Eating Fried Food Regularly can Cause Gestational Diabetes

Eating Fried Food Regularly can Cause Gestational Diabetes

A major study has suggested that women who eat fired food regularly are at a higher risk of developing diabetes during pregnancy.

Fried Food Causes DiabetesA major study has suggested that women who are in a habit of eating fried food every day are almost twice as likely to suffer from diabetes during pregnancy. Women who regularly consume chips, omelette or fried chicken are at a higher risk of developing gestational diabetes, which is a temporary condition affecting every one in 20 pregnant women.

The researchers at the Harvard University say that when food is fried, it releases harmful chemicals into food which has an effect on body’s control to manage blood sugar level.

When a pregnant woman is unable to make enough insulin it makes their blood sugar to become abnormally high giving birth to gestational diabetes.

In cases where it does not get detected or treated on time, it can cause premature birth and baby being very large or at a risk of dying shortly after labour.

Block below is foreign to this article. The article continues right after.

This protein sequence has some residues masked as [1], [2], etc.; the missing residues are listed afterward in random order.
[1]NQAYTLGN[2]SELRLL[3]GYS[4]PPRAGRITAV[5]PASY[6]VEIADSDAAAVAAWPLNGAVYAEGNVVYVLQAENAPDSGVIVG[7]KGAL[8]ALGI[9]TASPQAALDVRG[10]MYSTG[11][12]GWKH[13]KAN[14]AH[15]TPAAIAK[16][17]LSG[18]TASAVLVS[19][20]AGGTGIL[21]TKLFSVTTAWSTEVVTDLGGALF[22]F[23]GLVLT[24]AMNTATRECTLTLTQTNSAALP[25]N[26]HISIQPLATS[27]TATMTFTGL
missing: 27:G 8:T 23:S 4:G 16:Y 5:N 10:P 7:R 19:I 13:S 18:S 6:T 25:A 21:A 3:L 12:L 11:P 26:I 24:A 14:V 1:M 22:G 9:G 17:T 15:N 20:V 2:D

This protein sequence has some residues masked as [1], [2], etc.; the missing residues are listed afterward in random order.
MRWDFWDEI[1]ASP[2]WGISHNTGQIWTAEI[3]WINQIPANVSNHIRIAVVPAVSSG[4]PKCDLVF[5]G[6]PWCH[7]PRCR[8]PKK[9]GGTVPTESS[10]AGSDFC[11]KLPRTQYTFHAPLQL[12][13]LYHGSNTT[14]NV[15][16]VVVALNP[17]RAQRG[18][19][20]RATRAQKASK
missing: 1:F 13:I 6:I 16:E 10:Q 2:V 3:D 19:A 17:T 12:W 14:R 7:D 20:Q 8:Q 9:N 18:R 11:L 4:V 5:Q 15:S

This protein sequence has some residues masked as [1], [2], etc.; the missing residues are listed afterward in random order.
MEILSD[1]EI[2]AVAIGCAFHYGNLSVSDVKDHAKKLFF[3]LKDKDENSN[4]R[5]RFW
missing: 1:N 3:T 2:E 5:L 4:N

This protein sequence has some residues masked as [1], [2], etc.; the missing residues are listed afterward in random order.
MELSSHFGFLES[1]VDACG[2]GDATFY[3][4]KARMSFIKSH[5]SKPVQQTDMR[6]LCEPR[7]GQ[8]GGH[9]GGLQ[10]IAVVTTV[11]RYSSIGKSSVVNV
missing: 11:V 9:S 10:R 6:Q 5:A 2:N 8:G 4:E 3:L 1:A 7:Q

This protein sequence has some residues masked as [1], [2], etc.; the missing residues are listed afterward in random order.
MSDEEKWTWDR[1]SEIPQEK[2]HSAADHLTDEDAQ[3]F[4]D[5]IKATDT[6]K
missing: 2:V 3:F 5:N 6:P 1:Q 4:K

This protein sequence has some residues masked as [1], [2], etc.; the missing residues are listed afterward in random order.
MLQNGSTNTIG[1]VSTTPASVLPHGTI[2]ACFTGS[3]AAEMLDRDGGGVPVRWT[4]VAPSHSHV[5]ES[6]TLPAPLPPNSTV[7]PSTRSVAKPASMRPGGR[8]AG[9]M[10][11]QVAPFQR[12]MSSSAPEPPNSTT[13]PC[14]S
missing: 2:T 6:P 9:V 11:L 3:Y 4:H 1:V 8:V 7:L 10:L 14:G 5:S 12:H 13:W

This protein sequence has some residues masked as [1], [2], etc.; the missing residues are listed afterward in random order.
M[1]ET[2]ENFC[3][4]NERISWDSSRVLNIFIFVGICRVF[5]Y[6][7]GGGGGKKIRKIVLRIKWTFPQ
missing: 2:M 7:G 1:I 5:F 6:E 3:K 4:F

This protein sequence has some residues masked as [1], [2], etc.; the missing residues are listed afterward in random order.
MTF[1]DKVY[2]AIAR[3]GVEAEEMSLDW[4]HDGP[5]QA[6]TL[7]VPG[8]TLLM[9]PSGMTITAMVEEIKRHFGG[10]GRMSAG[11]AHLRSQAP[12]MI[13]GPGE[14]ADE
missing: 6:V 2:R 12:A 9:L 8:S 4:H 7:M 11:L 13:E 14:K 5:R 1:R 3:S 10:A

In this study, researchers at Harvard and at the US Government’s Department of Health analyzed data on 15,027 women over a period of 10 years. All women were made to fill questionnaires related to their diet and lifestyle which included their frequency of eating fried food, meat, fruit and vegetables, how much water they drank and whether they smoked.

It was found that women who ate fried food seven times a week were at 88 percent higher risk of developing gestational diabetes compared with those who had it less than once a week.

The lead researcher Dr Cuilin Zhang says ‘the potential detrimental effects of fried food consumption on gestational diabetes risk may result from the modification of foods and frying medium and generation of harmful by-products during the frying process.’

‘Our study indicates potential benefits of limiting fried food consumption in the prevention of gestational diabetes in women of reproductive age’, he adds.

The study has been published in the journal Diabetologia.

Image courtesy: Getty Images

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